Archives for January 2012

Business bankruptcy solutions for the small business

I recently read a very interesting article in USA Today. The article’s main point is that for large businesses, a Chapter 11 bankruptcy is a useful and often successful business strategy. Think Hostess, American Airlines, and now most recently Eastman Kodak. However, for smaller businesses, bankruptcy is more difficult.

My response is that bankruptcy and other laws do exist for the benefit of all, and do work. They just work differently. Careful review and consideration of the costs and benefits is needed. For large businesses, the costs can be spread over a much larger base, and the size makes post-bankruptcy financing more attractive.

Closing a small business

If you are a small New Jersey business in financial trouble, please visit this area of our website for resources and articles and feel free to contact us at 856.596.2828.

How We Got into This Financial Crisis – and How to Get Out

A major factor of how so many of us got into a financial crisis, I believe, is our tendency to compare ourselves to those around us. I recently read an article in the New York Times showing that  our perception of reward and danger is shaped by what we expect of ourselves and the world.

We tend to measure our social and personal standing in the community by what the people around us are doing, saying or thinking. When everyone was spending money on new cars, new houses, and other trappings of success, that raised the bar for those of us who measured ourselves against others. It did not matter that those people were running up mortgage or credit card debt to spend beyond their means. We had to do as well….

This of course creates a self-fulfilling feedback loop. We spend and buy because others are doing so. More money goes around, and the expanding money flow creates jobs and apparent well-being. But if the spending is fueled by increasing debt, as it was until 2008, the appearance is an illusion that sooner or later has to come to an end.

The problem was (and still is in my view) that so few people learned to manage their expectations. So few individuals know how to do simple financial planning or care to keep a basic budget, to see what they could afford. Even today, so few people I see and so few business owners I counsel can really tell me what they have to spend to survive. We suffer from a studied blindness to simple personal finance. That has gotten many into trouble and until that changes, the root problem remains.

The key to managing expectations is found in the article I read — hope for the best, but plan for the worst. Maintain a positive outlook, but one tempered by and grounded in objective facts. Make decisions based on an objective non-emotional assessment of the present, but with a positive outlook. Be grounded in the real numbers that a budget, or cash flow projection shows. Actively market and sell to new customers. Look for new opportunities. Remember that the past is not prologue to the future and every day is a new day. Above all, remember that things go in cycles.

We help people and businesses every day to get relief from debt, and to take back control of their business and personal financial lives. For more information, please visit all areas of our website and feel free to contact us at any time.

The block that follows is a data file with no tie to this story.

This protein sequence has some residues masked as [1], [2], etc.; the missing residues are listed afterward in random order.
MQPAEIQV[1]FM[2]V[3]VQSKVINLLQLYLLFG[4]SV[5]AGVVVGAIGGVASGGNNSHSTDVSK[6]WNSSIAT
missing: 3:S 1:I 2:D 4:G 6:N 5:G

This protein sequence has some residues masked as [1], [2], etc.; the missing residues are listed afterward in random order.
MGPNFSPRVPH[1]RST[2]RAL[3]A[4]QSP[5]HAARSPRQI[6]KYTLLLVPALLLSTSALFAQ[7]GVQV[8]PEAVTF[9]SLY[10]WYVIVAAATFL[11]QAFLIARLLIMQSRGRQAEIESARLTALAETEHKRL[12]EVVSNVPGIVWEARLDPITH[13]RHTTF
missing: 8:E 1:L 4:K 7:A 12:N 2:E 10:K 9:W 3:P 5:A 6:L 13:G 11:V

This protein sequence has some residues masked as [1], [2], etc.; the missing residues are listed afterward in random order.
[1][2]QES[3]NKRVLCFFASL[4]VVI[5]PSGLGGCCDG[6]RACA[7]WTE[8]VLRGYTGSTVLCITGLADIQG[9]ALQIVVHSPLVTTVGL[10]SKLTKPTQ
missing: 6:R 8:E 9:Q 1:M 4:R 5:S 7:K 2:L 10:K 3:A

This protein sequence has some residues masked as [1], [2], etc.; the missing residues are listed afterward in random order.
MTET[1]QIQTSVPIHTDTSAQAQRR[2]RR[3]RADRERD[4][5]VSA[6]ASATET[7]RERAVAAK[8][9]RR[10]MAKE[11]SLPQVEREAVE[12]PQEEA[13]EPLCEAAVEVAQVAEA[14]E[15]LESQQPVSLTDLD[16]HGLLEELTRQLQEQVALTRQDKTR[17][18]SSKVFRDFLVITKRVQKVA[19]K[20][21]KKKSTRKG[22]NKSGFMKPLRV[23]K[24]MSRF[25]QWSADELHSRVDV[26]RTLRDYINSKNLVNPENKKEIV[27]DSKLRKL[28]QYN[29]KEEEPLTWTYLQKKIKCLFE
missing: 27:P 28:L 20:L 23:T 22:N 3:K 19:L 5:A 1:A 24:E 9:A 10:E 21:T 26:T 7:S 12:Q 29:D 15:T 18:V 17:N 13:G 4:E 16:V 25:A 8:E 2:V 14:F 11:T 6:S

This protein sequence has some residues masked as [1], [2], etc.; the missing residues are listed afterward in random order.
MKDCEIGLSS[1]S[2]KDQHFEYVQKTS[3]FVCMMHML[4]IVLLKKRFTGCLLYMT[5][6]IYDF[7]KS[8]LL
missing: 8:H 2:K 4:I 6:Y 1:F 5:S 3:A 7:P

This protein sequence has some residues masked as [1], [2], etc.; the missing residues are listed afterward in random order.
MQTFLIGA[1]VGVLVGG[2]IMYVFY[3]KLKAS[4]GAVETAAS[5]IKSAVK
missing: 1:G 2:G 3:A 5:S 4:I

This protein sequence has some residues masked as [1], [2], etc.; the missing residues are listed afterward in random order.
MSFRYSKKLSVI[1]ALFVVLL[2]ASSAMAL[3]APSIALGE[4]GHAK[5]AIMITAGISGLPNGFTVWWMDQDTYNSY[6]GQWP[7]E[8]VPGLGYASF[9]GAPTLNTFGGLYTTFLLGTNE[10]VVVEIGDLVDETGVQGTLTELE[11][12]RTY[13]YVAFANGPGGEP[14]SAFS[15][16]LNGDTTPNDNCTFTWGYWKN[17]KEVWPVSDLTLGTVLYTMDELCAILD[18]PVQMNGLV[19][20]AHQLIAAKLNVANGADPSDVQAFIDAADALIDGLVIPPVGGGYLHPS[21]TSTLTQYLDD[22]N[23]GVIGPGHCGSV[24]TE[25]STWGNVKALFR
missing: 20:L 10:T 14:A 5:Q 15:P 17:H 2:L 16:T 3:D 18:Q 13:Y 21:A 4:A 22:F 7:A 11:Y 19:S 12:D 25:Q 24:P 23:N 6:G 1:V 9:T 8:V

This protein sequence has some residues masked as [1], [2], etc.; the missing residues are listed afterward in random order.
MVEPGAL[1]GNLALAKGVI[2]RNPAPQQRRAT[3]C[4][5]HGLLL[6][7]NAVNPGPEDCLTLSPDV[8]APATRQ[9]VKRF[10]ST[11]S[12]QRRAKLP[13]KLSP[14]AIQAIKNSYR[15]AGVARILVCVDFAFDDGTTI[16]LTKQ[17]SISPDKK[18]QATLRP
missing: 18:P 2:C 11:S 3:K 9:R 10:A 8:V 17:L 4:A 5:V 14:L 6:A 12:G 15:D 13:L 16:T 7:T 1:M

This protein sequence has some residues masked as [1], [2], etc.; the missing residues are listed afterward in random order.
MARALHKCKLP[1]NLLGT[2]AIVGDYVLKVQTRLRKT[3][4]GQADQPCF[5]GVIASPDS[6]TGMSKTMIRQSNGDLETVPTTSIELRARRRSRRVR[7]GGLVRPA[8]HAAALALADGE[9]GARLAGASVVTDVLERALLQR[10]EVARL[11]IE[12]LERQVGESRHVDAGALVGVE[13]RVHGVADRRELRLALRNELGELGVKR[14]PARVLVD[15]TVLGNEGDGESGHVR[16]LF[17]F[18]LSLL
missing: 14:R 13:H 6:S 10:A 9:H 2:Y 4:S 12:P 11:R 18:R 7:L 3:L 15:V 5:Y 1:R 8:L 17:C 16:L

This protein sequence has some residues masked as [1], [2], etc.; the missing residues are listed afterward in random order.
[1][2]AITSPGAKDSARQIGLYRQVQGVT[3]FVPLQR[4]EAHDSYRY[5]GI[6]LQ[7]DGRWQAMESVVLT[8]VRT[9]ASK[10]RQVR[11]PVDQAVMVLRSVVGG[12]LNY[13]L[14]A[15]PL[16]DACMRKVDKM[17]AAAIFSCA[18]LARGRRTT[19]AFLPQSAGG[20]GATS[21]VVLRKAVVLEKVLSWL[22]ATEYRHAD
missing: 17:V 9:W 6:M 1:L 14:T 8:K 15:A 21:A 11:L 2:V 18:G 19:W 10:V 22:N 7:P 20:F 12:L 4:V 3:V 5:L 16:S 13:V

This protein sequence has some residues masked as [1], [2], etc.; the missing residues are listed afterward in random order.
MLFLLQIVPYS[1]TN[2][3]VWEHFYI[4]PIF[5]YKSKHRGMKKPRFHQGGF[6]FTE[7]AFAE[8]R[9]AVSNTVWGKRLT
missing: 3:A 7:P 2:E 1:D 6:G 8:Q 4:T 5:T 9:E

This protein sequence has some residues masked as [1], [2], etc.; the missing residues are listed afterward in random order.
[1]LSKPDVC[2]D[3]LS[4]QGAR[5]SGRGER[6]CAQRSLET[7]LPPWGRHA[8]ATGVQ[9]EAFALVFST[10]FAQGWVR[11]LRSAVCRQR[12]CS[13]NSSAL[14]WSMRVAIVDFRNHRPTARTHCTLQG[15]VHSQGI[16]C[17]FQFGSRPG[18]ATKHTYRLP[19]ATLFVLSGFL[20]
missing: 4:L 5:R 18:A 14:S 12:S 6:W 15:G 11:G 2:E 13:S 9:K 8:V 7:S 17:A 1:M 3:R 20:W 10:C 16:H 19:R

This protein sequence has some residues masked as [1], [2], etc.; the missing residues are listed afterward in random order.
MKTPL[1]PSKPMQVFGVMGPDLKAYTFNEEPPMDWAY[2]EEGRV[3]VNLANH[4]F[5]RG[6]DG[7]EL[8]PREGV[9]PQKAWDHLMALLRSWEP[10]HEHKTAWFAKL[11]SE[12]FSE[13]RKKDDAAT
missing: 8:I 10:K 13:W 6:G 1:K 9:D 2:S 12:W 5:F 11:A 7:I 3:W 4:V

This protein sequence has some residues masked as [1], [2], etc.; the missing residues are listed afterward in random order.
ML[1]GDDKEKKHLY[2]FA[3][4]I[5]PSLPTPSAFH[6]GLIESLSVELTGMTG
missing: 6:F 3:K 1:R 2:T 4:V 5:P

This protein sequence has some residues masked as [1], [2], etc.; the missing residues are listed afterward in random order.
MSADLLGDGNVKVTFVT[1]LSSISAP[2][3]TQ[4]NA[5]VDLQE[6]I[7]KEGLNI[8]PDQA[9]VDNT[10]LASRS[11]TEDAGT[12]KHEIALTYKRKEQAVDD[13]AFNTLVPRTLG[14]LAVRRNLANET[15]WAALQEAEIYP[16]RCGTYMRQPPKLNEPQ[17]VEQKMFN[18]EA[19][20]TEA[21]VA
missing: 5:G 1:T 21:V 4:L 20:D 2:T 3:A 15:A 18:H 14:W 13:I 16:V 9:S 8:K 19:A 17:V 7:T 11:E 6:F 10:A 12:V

Positive New Year Thoughts – even during financial uncertainty

The end of year holidays can be especially difficult for people and families in distress, but we now are facing a New Year, a time to reflect on what we have and what we value, and how to positively move forward with the context of what is hopefully a long life. I meet and try to help a lot of people whose financial lives or businesses are out of control or falling apart, and the most important job I have is to help them put things in perspective, so they can take control of their lives. Here are some thoughts from experience I’ve gained in helping people whose financial and/or business lives are spiraling out of control:

1. Life is a long road, and the bumps in the road become less important once we get over them.  Don’t dwell on the past, on how much better things were or how you never thought you would end up in financial uncertainty. Accept that there may be costs and difficulties ahead but facing them usually leads to calm and reasoned actions.

2. Our first obligation is to our family, and to preserving our ability to support them.  Don’t worry about the loss of a good credit score, or what people will think, if you lose a house you can no longer afford. Our first duty is not to our creditors, but to support and maintain our families and those important to us and if this means that we have to shed financial obligations that threaten our ability to keep our jobs or to put food on the table, then so be it.

3. Enjoy and revel in the things that money cannot buy. Family, friends, shared experiences.

4. Have faith that no matter what happens, “this too shall pass”.  Many years ago, someone told me it is not the number of times you fall down that counts, but the number of times you get up. All my clients eventually find a way to get on with their lives.

I hope these pointers help you to overcome the many fears you may be experiencing.  Please browse this website for resources and full information on bankruptcy and bankruptcy alternatives.

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